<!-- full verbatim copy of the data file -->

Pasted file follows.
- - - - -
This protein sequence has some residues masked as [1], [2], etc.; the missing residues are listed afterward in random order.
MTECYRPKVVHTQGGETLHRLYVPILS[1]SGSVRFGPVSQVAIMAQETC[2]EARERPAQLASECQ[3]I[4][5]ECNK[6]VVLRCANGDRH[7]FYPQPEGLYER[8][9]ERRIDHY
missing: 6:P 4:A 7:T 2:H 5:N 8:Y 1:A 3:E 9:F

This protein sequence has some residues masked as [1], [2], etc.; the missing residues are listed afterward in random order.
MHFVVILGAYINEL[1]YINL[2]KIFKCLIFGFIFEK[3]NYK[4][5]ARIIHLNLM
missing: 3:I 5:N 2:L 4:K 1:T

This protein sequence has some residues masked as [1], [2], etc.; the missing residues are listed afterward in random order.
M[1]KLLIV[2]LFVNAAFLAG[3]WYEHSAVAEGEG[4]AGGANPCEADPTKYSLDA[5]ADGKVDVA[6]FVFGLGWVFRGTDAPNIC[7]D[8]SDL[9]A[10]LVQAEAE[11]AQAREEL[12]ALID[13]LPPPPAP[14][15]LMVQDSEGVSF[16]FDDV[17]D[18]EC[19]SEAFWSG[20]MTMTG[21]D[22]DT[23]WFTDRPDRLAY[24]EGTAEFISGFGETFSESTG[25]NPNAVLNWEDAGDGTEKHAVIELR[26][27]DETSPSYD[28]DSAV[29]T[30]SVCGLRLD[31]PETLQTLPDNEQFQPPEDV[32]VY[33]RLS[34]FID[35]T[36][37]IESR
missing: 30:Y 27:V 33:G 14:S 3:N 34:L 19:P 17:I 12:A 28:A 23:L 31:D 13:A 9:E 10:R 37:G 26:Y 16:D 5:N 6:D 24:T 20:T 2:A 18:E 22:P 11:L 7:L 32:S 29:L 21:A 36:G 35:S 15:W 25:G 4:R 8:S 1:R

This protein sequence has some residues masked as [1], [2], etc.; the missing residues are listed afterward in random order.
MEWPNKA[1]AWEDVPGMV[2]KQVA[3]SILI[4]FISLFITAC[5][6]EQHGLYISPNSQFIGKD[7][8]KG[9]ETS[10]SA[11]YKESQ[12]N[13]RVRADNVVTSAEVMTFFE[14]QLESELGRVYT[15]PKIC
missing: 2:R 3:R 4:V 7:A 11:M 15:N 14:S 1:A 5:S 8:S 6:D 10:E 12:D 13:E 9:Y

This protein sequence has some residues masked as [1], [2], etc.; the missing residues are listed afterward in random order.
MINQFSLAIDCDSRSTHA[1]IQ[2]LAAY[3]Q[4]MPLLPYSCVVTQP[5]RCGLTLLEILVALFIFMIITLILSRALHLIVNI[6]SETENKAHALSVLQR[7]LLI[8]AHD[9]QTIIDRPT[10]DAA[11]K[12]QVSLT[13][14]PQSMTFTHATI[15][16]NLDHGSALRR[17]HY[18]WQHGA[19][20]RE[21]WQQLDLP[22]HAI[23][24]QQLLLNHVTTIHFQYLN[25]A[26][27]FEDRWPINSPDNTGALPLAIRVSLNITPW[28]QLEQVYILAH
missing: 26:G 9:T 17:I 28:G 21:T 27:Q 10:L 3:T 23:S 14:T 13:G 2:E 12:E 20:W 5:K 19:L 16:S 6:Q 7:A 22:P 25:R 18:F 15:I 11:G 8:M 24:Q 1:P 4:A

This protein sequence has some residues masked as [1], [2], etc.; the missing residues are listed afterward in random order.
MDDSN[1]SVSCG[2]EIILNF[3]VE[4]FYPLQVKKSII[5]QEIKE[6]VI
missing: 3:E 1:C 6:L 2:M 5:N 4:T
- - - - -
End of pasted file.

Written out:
This protein sequence has some residues masked as [1], [2], etc.; the missing residues are listed afterward in random order.
MTECYRPKVVHTQGGETLHRLYVPILS[1]SGSVRFGPVSQVAIMAQETC[2]EARERPAQLASECQ[3]I[4][5]ECNK[6]VVLRCANGDRH[7]FYPQPEGLYER[8][9]ERRIDHY
missing: 6:P 4:A 7:T 2:H 5:N 8:Y 1:A 3:E 9:F

This protein sequence has some residues masked as [1], [2], etc.; the missing residues are listed afterward in random order.
MHFVVILGAYINEL[1]YINL[2]KIFKCLIFGFIFEK[3]NYK[4][5]ARIIHLNLM
missing: 3:I 5:N 2:L 4:K 1:T

This protein sequence has some residues masked as [1], [2], etc.; the missing residues are listed afterward in random order.
M[1]KLLIV[2]LFVNAAFLAG[3]WYEHSAVAEGEG[4]AGGANPCEADPTKYSLDA[5]ADGKVDVA[6]FVFGLGWVFRGTDAPNIC[7]D[8]SDL[9]A[10]LVQAEAE[11]AQAREEL[12]ALID[13]LPPPPAP[14][15]LMVQDSEGVSF[16]FDDV[17]D[18]EC[19]SEAFWSG[20]MTMTG[21]D[22]DT[23]WFTDRPDRLAY[24]EGTAEFISGFGETFSESTG[25]NPNAVLNWEDAGDGTEKHAVIELR[26][27]DETSPSYD[28]DSAV[29]T[30]SVCGLRLD[31]PETLQTLPDNEQFQPPEDV[32]VY[33]RLS[34]FID[35]T[36][37]IESR
missing: 30:Y 27:V 33:G 14:S 3:N 34:L 19:P 17:I 12:A 28:A 23:L 31:D 13:A 9:E 10:R 37:G 26:Y 16:D 5:N 6:D 24:T 20:T 2:A 18:E 22:P 11:L 7:L 32:S 29:L 21:A 36:G 35:S 15:W 25:G 4:R 8:S 1:R

This protein sequence has some residues masked as [1], [2], etc.; the missing residues are listed afterward in random order.
MEWPNKA[1]AWEDVPGMV[2]KQVA[3]SILI[4]FISLFITAC[5][6]EQHGLYISPNSQFIGKD[7][8]KG[9]ETS[10]SA[11]YKESQ[12]N[13]RVRADNVVTSAEVMTFFE[14]QLESELGRVYT[15]PKIC
missing: 2:R 3:R 4:V 7:A 11:M 15:N 14:S 1:A 5:S 8:S 6:D 10:E 12:D 13:E 9:Y

This protein sequence has some residues masked as [1], [2], etc.; the missing residues are listed afterward in random order.
MINQFSLAIDCDSRSTHA[1]IQ[2]LAAY[3]Q[4]MPLLPYSCVVTQP[5]RCGLTLLEILVALFIFMIITLILSRALHLIVNI[6]SETENKAHALSVLQR[7]LLI[8]AHD[9]QTIIDRPT[10]DAA[11]K[12]QVSLT[13][14]PQSMTFTHATI[15][16]NLDHGSALRR[17]HY[18]WQHGA[19][20]RE[21]WQQLDLP[22]HAI[23][24]QQLLLNHVTTIHFQYLN[25]A[26][27]FEDRWPINSPDNTGALPLAIRVSLNITPW[28]QLEQVYILAH
missing: 26:G 9:T 17:I 28:G 21:T 27:Q 10:L 3:T 23:S 14:T 13:G 2:E 12:E 20:W 5:K 19:L 16:S 6:Q 7:A 22:P 25:R 18:F 15:I 11:G 8:M 24:Q 1:P 4:A

This protein sequence has some residues masked as [1], [2], etc.; the missing residues are listed afterward in random order.
MDDSN[1]SVSCG[2]EIILNF[3]VE[4]FYPLQVKKSII[5]QEIKE[6]VI
missing: 3:E 1:C 6:L 2:M 5:N 4:T